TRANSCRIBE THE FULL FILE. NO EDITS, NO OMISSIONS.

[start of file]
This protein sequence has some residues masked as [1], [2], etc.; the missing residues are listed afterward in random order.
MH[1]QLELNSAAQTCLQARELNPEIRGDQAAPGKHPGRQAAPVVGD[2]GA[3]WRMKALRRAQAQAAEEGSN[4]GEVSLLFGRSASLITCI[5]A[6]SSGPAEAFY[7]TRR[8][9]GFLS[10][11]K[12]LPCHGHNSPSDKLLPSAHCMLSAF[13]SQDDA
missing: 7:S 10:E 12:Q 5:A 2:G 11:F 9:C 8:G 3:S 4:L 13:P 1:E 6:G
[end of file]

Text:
This protein sequence has some residues masked as [1], [2], etc.; the missing residues are listed afterward in random order.
MH[1]QLELNSAAQTCLQARELNPEIRGDQAAPGKHPGRQAAPVVGD[2]GA[3]WRMKALRRAQAQAAEEGSN[4]GEVSLLFGRSASLITCI[5]A[6]SSGPAEAFY[7]TRR[8][9]GFLS[10][11]K[12]LPCHGHNSPSDKLLPSAHCMLSAF[13]SQDDA
missing: 7:S 10:E 12:Q 5:A 2:G 11:F 9:C 8:G 3:S 4:L 13:P 1:E 6:G